Tuesday, June 07, 2005

Technically Speaking, Market Analysis and Theory: Dancin' in the Streets

Technically Speaking, Market Analysis and Theory: Dancin' in the Streets

Although I am a BULL, I enjoyed reading the post on Ron's site this morning. It has been awhile since I heard the old saw:

When you are laughing it is time to go to the bank;
When you are crying its time to be buying.

I am laughing because of stocks in many industries. UNH is up $1 this morning, MOT is up $.50 and of course my dear airlines are all doing well. This market is going up with force. I do not think it is time to go to the bank but time to ride Ken Fishers Bucking Bronco.

Owners of Google are no doubt anxious. I cringed when I saw Google has its own ticker at CNBC. On the other hand, the first anecdotal stories must be "disproved" before all ration is lost in a BULL market. The concept is much like the idea of testing lows. If you bought the airlines during the recession, a couple of years later you had ridden the group a long way up and a long way down. If you bought after the lows were tested, you have had a much more enjoyable ride and it is one that can continue.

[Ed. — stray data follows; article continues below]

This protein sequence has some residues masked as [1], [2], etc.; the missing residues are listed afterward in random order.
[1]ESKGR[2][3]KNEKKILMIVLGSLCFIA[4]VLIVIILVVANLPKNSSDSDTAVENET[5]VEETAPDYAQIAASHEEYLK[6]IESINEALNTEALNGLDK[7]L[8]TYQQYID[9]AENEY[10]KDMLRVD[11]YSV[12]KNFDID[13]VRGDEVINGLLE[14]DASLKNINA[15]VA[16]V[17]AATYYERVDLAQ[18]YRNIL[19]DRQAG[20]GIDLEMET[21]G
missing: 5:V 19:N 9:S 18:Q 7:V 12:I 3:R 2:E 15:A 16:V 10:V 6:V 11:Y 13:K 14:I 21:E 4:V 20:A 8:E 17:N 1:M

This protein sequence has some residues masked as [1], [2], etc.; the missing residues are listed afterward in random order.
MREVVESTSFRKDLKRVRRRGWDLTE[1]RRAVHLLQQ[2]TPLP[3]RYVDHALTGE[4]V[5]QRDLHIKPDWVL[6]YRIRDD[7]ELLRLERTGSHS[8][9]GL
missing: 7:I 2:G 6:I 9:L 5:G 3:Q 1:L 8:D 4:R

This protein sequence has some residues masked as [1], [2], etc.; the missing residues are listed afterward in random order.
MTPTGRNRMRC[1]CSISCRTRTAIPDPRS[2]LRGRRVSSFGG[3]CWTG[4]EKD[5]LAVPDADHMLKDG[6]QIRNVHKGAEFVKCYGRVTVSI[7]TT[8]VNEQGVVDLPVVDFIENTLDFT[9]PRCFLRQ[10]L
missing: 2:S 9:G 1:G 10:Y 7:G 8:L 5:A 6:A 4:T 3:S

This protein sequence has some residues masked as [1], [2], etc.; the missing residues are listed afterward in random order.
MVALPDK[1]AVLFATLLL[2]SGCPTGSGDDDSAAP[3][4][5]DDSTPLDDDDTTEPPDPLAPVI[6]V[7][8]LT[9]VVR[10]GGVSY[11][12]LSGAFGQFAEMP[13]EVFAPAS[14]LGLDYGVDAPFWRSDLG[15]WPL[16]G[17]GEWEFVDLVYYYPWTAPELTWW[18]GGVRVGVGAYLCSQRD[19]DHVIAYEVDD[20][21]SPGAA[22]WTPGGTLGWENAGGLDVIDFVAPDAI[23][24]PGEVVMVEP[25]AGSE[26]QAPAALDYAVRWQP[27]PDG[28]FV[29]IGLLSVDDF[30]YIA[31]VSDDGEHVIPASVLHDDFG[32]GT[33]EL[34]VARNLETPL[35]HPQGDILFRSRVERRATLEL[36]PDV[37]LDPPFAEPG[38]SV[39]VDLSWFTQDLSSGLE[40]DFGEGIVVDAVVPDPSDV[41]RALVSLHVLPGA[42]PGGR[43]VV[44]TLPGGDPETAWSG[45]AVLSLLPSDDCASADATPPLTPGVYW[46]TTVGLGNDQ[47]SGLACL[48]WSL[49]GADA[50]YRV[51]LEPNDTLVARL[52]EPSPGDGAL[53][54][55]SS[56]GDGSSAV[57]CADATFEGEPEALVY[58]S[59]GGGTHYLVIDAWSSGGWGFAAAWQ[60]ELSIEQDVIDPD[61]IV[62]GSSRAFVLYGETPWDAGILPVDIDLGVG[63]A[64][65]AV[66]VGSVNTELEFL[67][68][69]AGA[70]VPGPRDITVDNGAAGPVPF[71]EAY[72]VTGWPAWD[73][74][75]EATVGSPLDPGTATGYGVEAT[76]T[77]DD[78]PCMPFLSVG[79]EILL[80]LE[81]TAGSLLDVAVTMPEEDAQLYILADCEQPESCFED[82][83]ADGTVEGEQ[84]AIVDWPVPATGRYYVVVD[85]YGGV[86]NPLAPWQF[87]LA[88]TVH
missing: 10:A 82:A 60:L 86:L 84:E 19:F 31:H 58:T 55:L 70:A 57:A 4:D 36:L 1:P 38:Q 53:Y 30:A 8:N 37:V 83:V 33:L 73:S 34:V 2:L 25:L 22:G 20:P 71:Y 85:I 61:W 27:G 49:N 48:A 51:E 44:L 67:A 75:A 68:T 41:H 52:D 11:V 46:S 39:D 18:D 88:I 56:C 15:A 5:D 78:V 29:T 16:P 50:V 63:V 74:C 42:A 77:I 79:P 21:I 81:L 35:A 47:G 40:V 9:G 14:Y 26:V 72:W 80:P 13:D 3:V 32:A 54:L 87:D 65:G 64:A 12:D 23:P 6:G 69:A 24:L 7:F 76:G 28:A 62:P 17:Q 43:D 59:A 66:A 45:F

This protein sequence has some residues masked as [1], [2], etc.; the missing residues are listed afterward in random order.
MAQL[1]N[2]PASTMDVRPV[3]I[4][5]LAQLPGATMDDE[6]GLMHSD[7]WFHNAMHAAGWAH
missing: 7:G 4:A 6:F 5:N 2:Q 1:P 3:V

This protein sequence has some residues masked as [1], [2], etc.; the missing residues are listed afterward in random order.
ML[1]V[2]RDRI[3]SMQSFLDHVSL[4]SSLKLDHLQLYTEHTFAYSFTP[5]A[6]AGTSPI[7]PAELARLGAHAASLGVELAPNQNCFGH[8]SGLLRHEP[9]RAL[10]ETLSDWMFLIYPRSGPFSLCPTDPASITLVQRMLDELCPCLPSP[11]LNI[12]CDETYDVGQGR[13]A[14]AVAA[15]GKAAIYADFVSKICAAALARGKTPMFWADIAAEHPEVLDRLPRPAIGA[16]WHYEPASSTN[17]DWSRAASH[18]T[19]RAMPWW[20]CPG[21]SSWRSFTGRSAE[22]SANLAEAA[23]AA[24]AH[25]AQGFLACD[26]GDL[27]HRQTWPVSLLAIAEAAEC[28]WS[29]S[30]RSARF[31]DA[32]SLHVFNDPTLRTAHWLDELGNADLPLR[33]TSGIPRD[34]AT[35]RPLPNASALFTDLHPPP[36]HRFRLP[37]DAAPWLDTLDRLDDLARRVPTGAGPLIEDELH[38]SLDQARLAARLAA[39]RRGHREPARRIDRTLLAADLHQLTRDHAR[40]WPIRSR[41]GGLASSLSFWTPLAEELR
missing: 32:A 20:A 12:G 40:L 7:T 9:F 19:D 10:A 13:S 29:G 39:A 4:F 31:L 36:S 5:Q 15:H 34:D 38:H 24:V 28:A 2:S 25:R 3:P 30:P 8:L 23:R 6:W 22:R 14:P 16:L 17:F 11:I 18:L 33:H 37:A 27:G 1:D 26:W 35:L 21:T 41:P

With several accounts up 25% during a difficult year, it is hard not to dance in the streets. It is hard to be patient when you have big winners. The fears of a Google implosion ignore the gathering momentum of internet publishing. EBAY and Yahoo show a depth of understanding and some old line media outlets are making moves (TWX is expanding access through AOL, WSJ has a growing online presence, NYT has purchased About) but online publishing is putting the hurt on old ways and making money in new ways. Online players are generally playing a good game of tit for tat--no serious price discounting to win market share. (EBAY is offering free classified adds in numerous cities with extra charges for pictures or extra words. However, as Craigslist has shown, automated classified sites are very low costs to maintain and publish.)

The bottom line is a strong bottom line for as far as the eye can see.